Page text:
Information for the public
If you have a mental health problem or you've had a problem in the past and you're planning to have a baby, your doctor should talk with you about:
how being pregnant and giving birth might affect your mental health problem, and
how your mental health problem and any treatments for it might affect you and your baby.
Your doctor may refer you to a specialist service for advice if you are taking medication (drugs) for a mental health problem. Some types of medication can affect the baby if taken in pregnancy or while breastfeeding. Your doctor will advise you which these are and may suggest changes before you get pregnant.
Some types of antipsychotic medication can make it harder for you to become pregnant. If a blood test shows that the antipsychotic you are taking is making it difficult for you to become pregnant, your doctor may offer you another type of antipsychotic.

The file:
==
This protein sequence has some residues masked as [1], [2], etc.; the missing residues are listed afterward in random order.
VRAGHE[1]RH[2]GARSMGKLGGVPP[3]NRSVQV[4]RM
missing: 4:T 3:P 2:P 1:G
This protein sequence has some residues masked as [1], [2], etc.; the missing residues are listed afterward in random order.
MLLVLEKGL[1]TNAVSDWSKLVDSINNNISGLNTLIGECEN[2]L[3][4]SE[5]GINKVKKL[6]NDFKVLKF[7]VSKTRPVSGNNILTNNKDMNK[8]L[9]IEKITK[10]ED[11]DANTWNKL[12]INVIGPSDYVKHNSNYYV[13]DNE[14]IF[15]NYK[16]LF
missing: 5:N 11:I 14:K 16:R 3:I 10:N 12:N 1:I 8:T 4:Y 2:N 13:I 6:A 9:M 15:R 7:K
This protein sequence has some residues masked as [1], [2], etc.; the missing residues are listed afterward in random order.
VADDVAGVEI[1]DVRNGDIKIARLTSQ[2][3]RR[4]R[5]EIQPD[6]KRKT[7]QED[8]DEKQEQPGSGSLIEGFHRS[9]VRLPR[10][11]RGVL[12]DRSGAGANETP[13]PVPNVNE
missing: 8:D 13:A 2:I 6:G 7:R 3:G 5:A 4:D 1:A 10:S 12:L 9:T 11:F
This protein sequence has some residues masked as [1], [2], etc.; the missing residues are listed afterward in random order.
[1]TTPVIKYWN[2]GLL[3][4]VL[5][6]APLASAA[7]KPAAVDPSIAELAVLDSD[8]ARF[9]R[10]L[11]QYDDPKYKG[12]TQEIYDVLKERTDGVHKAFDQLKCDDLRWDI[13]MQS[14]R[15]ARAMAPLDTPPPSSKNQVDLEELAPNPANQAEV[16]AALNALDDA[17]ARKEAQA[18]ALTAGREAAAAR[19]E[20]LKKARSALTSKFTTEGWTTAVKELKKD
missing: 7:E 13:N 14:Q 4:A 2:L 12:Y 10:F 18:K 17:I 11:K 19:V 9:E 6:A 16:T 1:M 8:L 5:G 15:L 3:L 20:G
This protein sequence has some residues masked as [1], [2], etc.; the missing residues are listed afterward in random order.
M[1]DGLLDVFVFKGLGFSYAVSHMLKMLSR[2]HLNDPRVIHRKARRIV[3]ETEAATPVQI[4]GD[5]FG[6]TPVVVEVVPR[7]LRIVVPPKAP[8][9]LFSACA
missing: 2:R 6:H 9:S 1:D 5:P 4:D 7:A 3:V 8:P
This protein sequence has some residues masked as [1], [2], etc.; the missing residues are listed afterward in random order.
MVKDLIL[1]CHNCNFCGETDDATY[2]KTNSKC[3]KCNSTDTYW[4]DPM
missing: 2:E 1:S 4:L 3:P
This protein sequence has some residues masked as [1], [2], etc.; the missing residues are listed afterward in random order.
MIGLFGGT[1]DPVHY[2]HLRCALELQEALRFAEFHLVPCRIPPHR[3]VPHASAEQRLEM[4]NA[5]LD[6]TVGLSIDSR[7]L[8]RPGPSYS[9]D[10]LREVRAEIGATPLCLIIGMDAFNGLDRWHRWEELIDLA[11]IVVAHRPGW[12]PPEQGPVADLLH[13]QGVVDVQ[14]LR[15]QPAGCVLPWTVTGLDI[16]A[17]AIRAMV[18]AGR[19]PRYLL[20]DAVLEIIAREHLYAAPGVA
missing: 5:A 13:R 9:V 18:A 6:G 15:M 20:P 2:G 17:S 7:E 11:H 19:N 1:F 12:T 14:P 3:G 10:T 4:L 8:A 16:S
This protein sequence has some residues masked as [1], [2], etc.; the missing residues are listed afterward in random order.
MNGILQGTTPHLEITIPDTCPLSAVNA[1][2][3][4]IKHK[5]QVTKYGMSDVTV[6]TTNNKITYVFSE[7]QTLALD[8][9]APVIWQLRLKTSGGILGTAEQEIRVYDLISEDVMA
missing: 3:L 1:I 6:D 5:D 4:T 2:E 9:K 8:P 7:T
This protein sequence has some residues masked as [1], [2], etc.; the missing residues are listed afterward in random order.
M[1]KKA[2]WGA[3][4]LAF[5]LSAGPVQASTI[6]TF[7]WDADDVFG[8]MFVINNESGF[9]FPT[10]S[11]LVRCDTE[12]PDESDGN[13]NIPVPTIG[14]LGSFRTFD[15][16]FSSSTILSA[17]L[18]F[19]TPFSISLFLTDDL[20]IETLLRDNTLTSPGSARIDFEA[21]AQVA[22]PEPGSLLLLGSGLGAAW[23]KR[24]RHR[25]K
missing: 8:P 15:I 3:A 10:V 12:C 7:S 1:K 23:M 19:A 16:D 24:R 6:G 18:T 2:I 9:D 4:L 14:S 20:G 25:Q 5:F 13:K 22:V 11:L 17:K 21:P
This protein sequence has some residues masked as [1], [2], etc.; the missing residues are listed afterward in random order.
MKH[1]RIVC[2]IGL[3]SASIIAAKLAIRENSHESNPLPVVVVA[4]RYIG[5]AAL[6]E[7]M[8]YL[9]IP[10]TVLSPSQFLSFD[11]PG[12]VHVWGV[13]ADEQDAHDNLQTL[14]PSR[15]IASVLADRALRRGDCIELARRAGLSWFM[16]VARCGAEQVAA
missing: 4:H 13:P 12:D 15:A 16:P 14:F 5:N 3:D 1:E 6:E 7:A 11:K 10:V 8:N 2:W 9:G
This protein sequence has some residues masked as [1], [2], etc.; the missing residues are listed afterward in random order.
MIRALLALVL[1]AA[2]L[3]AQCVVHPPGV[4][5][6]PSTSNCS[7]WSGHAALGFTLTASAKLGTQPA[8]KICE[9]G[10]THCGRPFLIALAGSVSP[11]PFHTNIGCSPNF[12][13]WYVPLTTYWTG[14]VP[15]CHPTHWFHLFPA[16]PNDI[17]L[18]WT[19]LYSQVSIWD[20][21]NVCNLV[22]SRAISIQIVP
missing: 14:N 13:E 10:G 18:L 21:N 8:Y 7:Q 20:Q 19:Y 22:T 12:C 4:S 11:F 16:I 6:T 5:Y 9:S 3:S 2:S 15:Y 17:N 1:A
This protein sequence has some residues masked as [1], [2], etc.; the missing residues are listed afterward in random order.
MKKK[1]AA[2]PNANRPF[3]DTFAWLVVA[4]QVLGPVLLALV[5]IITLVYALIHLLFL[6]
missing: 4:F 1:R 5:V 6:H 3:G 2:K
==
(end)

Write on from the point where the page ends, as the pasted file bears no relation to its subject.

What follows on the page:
Anticonvulsants, which are used to treat bipolar disorder, are generally not suitable for women who are planning a pregnancy because there are serious risks to the baby. The anticonvulsant called sodium valproate must not be used during pregnancy, and should not be used in girls and women who could get pregnant unless there is no alternative and a pregnancy prevention plan is in place. If you are taking valproate or another anticonvulsant called carbamazepine and you are planning to have a baby or become pregnant, your doctor should advise you to stop the medication gradually.
If you are taking a benzodiazepine and you are planning to have a baby, your doctor should talk to you about possibly stopping it gradually.
You shouldn't be offered lithium if you are planning to have a baby, unless you have tried antipsychotic medication and it hasn't helped. If you are offered lithium, your doctor should tell you about how it might affect your baby if you take it while you are pregnant. They should also talk with you about how often you will need to have check‑ups.